You may have had a neighbour tell you that they got a grant for their EWI, but how? In this blog we are going to take a look at some of the funding possibilities and see if you could get a contribution towards the costs of your EWI.
The Green Deal Home Improvement Fund
Many people got their EWI installed a year or two ago under the Green Deal Home Improvement Fund. Unfortunately this grant is no longer available, so you won’t be able to take advantage of it. The grant was very generous giving around two thirds of the cost of the works, but there are some other possible avenues of funding available.
What funding is available now?
Whilst the Green Deal has been shelved, there are several avenues you can try to get funding. Firstly, some local councils have pots of funding available for this kind of work, so it is always worth checking to see if you might be eligible for any scheme they are running. This might be a bit of a long shot however, so failing that your best chance is to get some ECO funding.
What is ECO funding?
ECO, or the Energy Company Obligation, is a government scheme that requires energy companies to contribute towards energy efficiency improvements. This is not limited to solid wall insulation, you can also get funding for cavity walls and loft insulation, and some other measures. How does it work?
ECO is split into a couple of funding streams. There is funding for those on limited incomes and in certain groups such as low income pensioners, those on disability benefit and a host of other benefits. You can find information on the qualifying groups here.
If you are not in one of these groups, there is another income stream which varies based on the carbon savings that EWI would make on your property. This is not income restricted and is simply based on the EPC survey carried out on the property. Whichever funding stream you go for, the amount you get will be limited. Unfortunately external wall insulation is not cheap, and the funding is not going to cover the cost of the job. The actual amount you will get varies depending on your home, but in most cases you’ll be looking at around 10% off your final bill.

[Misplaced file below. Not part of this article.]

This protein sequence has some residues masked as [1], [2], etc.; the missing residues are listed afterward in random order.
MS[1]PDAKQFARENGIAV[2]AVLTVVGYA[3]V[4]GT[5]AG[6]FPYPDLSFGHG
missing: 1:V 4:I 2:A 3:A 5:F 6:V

This means that ECO will only pay for a fraction of the job. There are quite a few administrative hurdles to jump through on the installer’s part, and you will have to fill out quite a few forms. Many installers decide that this simply isn’t worth the effort and don’t offer ECO, instead offering better prices for those who pay privately, or offer alternative financing options.
Finance as an alternative
With interest rates low, there are some really good personal loans available that can help cover the cost of EWI projects. The rates are often very reasonable and set up fees are low. If you can’t afford the upfront payment, then this may be a possible alternative. Of course, you need to check out exactly what you will be repaying and ensure it is affordable for you. Installers will often use third party funding organisations to avoid having to become FCA accredited, so just be aware of what you are getting yourself into.
Get great value instead of a grant
With grant funding so limited, and ECO funding often less than the premium that an installer will stick on top of the job, it might be worth getting a better price privately instead of trying to find a grant. You may wish to buy the materials for the job yourself directly from us, and then get a local tradesman to do the work. This is often quite a bit cheaper than going to an installation company, but you should make sure the installer is competent and you are happy that they are going to carry out the work satisfactorily. We recommend any installer be carded with the system in question before they do the work – something we can help organise for you.
Whatever route you choose, EWI will not to be cheap. What we can guarantee is that when EWI is carried out to a good standard, your property will feel much warmer and have much lower bills for years to come.
For recommended installers, give us a call or visit our partner TheGreenAge’s local installer map.